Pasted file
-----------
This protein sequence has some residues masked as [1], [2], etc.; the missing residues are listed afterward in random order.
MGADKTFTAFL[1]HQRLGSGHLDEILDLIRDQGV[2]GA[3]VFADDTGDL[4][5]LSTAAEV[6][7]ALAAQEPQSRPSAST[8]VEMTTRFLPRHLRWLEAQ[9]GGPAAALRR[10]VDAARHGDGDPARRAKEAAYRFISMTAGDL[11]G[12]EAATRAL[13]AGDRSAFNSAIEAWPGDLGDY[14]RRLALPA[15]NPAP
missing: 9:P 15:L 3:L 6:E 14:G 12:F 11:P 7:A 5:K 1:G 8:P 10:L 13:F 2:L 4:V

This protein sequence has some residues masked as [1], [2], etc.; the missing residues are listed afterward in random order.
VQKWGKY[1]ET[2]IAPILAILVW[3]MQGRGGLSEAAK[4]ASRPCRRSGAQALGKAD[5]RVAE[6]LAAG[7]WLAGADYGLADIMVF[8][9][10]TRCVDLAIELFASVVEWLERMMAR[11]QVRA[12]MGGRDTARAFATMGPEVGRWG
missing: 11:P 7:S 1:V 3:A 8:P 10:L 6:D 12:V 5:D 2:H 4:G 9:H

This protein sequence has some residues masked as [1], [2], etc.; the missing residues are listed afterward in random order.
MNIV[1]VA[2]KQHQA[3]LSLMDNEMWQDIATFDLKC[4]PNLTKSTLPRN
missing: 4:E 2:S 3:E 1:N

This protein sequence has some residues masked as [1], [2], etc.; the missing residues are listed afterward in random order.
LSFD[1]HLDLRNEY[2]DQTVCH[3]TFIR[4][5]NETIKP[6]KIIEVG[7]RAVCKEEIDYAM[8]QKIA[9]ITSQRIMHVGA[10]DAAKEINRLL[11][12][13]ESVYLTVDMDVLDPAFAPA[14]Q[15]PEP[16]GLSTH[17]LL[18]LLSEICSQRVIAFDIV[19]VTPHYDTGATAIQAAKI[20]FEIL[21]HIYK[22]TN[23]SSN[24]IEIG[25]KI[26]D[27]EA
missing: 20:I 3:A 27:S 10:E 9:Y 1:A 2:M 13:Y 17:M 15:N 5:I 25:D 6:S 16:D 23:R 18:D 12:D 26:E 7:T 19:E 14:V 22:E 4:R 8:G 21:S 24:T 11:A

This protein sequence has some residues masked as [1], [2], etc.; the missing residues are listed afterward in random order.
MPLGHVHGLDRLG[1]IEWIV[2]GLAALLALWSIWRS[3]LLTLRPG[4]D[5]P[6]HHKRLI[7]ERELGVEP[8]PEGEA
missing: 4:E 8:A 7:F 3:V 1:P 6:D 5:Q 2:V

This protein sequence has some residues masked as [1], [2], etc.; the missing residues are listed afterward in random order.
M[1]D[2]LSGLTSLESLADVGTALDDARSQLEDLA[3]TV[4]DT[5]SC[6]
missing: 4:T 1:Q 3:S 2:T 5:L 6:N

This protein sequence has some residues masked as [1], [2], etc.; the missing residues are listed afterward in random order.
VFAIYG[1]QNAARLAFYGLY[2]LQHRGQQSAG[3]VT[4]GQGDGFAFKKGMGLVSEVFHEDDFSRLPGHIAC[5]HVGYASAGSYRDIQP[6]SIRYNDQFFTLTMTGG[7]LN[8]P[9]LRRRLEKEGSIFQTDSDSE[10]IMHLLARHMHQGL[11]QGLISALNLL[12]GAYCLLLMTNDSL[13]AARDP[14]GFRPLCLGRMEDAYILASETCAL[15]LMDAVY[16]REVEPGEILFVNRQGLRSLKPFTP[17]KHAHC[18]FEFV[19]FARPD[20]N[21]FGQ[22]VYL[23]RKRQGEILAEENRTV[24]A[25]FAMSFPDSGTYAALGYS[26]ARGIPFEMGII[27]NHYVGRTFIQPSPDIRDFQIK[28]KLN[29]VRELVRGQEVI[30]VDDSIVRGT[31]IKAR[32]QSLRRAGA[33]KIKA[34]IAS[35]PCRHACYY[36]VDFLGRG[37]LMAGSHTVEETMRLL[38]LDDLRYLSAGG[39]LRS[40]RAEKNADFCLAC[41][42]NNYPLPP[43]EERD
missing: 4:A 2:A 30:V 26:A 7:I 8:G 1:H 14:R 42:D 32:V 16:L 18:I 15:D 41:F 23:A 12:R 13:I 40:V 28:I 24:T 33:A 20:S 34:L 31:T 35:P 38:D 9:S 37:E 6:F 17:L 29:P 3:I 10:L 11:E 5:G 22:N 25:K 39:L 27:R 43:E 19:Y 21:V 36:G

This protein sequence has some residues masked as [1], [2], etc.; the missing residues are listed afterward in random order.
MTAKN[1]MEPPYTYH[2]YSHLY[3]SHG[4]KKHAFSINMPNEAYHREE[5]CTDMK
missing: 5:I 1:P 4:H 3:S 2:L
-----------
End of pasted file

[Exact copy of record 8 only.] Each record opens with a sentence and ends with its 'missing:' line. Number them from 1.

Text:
This protein sequence has some residues masked as [1], [2], etc.; the missing residues are listed afterward in random order.
MTAKN[1]MEPPYTYH[2]YSHLY[3]SHG[4]KKHAFSINMPNEAYHREE[5]CTDMK
missing: 5:I 1:P 4:H 3:S 2:L